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Claims(30)
1. Apparatus for connecting an interconnecting cable between first and second printed circuit (PC) boards, said apparatus comprising:
a base member disposed on a side of said first PC board for fixedly attaching one end of said interconnecting cable to said first PC board;
a first connector attached to the other end of said interconnecting cable;
a second connector disposed on a side of said second PC board; and
a spring member attached to said base member for supporting said first connector away from the side of said first PC board, said spring member operative to force said first connector against the side of said second PC board to cause slidable engagement of said first and second connectors when one of said first and second PC boards is slid past the other of said first and second PC boards.
2. The apparatus of claim 1 wherein the first connector includes a first slidable interconnect structure and the second connector includes a second slidable interconnect structure; and wherein the first and second connectors are slidably engaged through said first and second slidable interconnect structures thereof.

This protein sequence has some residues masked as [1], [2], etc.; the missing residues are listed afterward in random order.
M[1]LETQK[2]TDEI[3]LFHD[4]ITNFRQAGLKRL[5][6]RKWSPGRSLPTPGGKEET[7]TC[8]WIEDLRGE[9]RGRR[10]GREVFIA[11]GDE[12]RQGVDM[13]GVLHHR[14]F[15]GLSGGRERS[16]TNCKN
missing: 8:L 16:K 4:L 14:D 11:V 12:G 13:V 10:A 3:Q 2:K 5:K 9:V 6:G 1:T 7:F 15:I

3. The apparatus of claim 2 wherein the first slidable interconnect structure is a female interconnect structure and the second slidable interconnect structure is a male interconnect structure.
4. The apparatus of claim 1 including a ramp member disposed on the side of the second PC board; wherein the second connector is disposed on top of said ramp member; and wherein the spring member is operative to force the first connector against said ramp member to cause slidable engagement of the first and second connectors when one of the first and second PC boards is slid past the other of the first and second PC boards.